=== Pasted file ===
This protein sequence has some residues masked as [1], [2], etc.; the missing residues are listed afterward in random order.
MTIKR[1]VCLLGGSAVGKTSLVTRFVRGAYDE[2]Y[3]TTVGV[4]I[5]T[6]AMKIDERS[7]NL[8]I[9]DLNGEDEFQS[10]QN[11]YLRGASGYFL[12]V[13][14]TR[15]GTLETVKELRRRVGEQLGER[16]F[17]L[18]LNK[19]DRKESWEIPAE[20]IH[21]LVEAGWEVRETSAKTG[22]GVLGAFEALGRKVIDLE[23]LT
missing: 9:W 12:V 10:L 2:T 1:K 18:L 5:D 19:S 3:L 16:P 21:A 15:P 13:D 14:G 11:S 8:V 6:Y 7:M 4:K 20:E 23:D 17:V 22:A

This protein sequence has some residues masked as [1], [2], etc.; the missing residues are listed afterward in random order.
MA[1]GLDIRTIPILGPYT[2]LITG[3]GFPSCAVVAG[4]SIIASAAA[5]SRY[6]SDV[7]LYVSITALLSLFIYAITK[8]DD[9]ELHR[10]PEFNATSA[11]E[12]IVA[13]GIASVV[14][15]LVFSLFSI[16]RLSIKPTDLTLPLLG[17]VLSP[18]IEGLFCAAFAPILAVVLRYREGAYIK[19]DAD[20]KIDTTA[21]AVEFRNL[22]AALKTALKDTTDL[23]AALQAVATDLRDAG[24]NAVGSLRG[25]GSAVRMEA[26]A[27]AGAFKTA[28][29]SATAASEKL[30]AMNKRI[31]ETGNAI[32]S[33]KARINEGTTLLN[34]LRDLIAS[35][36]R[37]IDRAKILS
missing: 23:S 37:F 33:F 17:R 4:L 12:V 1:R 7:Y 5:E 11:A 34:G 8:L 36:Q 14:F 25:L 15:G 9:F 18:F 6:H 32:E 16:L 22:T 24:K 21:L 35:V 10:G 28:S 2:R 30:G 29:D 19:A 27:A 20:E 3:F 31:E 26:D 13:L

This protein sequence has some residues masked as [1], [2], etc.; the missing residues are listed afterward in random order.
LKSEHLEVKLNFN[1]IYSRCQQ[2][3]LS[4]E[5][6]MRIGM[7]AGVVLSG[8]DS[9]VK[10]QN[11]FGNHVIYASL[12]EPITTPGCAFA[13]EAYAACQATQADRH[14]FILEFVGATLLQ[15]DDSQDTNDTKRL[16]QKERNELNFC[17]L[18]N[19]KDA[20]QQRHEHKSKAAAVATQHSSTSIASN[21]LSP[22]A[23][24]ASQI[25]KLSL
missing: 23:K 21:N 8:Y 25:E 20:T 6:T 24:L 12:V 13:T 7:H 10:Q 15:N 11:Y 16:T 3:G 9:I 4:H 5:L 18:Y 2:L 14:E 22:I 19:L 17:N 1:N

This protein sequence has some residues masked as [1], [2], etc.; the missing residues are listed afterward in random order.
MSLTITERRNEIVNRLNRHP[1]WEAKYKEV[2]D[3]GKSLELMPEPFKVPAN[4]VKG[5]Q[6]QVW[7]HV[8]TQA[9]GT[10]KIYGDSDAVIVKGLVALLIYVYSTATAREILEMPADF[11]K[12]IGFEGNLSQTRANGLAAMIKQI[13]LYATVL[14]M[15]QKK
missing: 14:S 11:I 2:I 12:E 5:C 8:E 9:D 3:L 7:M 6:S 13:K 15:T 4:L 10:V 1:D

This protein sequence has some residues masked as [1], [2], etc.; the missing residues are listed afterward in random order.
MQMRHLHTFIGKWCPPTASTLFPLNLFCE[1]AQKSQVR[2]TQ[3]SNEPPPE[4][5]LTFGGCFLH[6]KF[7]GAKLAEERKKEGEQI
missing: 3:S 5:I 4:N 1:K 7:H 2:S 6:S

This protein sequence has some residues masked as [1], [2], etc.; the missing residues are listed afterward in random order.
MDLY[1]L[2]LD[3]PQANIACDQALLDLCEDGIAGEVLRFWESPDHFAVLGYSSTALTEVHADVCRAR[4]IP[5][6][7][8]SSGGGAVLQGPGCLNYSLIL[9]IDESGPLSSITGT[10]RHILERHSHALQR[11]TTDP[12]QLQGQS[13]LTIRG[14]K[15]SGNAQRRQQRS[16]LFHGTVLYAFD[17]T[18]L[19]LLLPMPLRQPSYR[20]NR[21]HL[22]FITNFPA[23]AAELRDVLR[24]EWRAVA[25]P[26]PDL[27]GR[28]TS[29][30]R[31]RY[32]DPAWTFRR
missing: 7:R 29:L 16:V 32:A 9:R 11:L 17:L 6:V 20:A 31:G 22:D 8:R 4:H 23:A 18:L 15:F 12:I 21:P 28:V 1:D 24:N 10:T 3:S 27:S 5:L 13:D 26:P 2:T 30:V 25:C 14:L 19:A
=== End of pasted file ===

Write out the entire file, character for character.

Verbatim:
This protein sequence has some residues masked as [1], [2], etc.; the missing residues are listed afterward in random order.
MTIKR[1]VCLLGGSAVGKTSLVTRFVRGAYDE[2]Y[3]TTVGV[4]I[5]T[6]AMKIDERS[7]NL[8]I[9]DLNGEDEFQS[10]QN[11]YLRGASGYFL[12]V[13][14]TR[15]GTLETVKELRRRVGEQLGER[16]F[17]L[18]LNK[19]DRKESWEIPAE[20]IH[21]LVEAGWEVRETSAKTG[22]GVLGAFEALGRKVIDLE[23]LT
missing: 9:W 12:V 10:L 2:T 1:K 18:L 5:D 19:S 3:L 16:P 21:A 15:P 13:D 14:G 11:S 8:V 6:Y 7:M 4:K 20:E 23:D 17:V 22:A

This protein sequence has some residues masked as [1], [2], etc.; the missing residues are listed afterward in random order.
MA[1]GLDIRTIPILGPYT[2]LITG[3]GFPSCAVVAG[4]SIIASAAA[5]SRY[6]SDV[7]LYVSITALLSLFIYAITK[8]DD[9]ELHR[10]PEFNATSA[11]E[12]IVA[13]GIASVV[14][15]LVFSLFSI[16]RLSIKPTDLTLPLLG[17]VLSP[18]IEGLFCAAFAPILAVVLRYREGAYIK[19]DAD[20]KIDTTA[21]AVEFRNL[22]AALKTALKDTTDL[23]AALQAVATDLRDAG[24]NAVGSLRG[25]GSAVRMEA[26]A[27]AGAFKTA[28][29]SATAASEKL[30]AMNKRI[31]ETGNAI[32]S[33]KARINEGTTLLN[34]LRDLIAS[35][36]R[37]IDRAKILS
missing: 23:S 37:F 33:F 17:R 4:L 12:V 1:R 7:Y 5:E 11:A 34:G 8:L 36:Q 14:F 25:L 15:G 9:F 18:F 6:H 32:E 16:L 22:T 24:K 21:L 35:V 10:G 28:S 2:R 30:G 29:D 19:A 27:A 20:E 3:F 31:E 26:D 13:L

This protein sequence has some residues masked as [1], [2], etc.; the missing residues are listed afterward in random order.
LKSEHLEVKLNFN[1]IYSRCQQ[2][3]LS[4]E[5][6]MRIGM[7]AGVVLSG[8]DS[9]VK[10]QN[11]FGNHVIYASL[12]EPITTPGCAFA[13]EAYAACQATQADRH[14]FILEFVGATLLQ[15]DDSQDTNDTKRL[16]QKERNELNFC[17]L[18]N[19]KDA[20]QQRHEHKSKAAAVATQHSSTSIASN[21]LSP[22]A[23][24]ASQI[25]KLSL
missing: 23:K 21:N 8:Y 25:E 20:T 6:T 24:L 12:V 13:T 7:H 10:Q 15:N 11:Y 16:T 3:G 9:I 4:H 5:L 18:Y 2:L 14:E 22:I 19:L 17:N 1:N

This protein sequence has some residues masked as [1], [2], etc.; the missing residues are listed afterward in random order.
MSLTITERRNEIVNRLNRHP[1]WEAKYKEV[2]D[3]GKSLELMPEPFKVPAN[4]VKG[5]Q[6]QVW[7]HV[8]TQA[9]GT[10]KIYGDSDAVIVKGLVALLIYVYSTATAREILEMPADF[11]K[12]IGFEGNLSQTRANGLAAMIKQI[13]LYATVL[14]M[15]QKK
missing: 14:S 11:I 2:I 12:E 5:C 8:E 9:D 3:L 7:M 6:S 13:K 15:T 4:L 10:V 1:D

This protein sequence has some residues masked as [1], [2], etc.; the missing residues are listed afterward in random order.
MQMRHLHTFIGKWCPPTASTLFPLNLFCE[1]AQKSQVR[2]TQ[3]SNEPPPE[4][5]LTFGGCFLH[6]KF[7]GAKLAEERKKEGEQI
missing: 3:S 5:I 4:N 1:K 7:H 2:S 6:S

This protein sequence has some residues masked as [1], [2], etc.; the missing residues are listed afterward in random order.
MDLY[1]L[2]LD[3]PQANIACDQALLDLCEDGIAGEVLRFWESPDHFAVLGYSSTALTEVHADVCRAR[4]IP[5][6][7][8]SSGGGAVLQGPGCLNYSLIL[9]IDESGPLSSITGT[10]RHILERHSHALQR[11]TTDP[12]QLQGQS[13]LTIRG[14]K[15]SGNAQRRQQRS[16]LFHGTVLYAFD[17]T[18]L[19]LLLPMPLRQPSYR[20]NR[21]HL[22]FITNFPA[23]AAELRDVLR[24]EWRAVA[25]P[26]PDL[27]GR[28]TS[29][30]R[31]RY[32]DPAWTFRR
missing: 7:R 29:L 16:V 32:A 9:R 11:L 17:L 6:V 20:A 31:G 22:D 8:R 4:H 23:A 18:L 15:F 12:I 21:P 28:V 1:D 24:N 10:T 3:S 27:S 5:L 13:D 26:P 2:T 30:V 25:C 14:L 19:A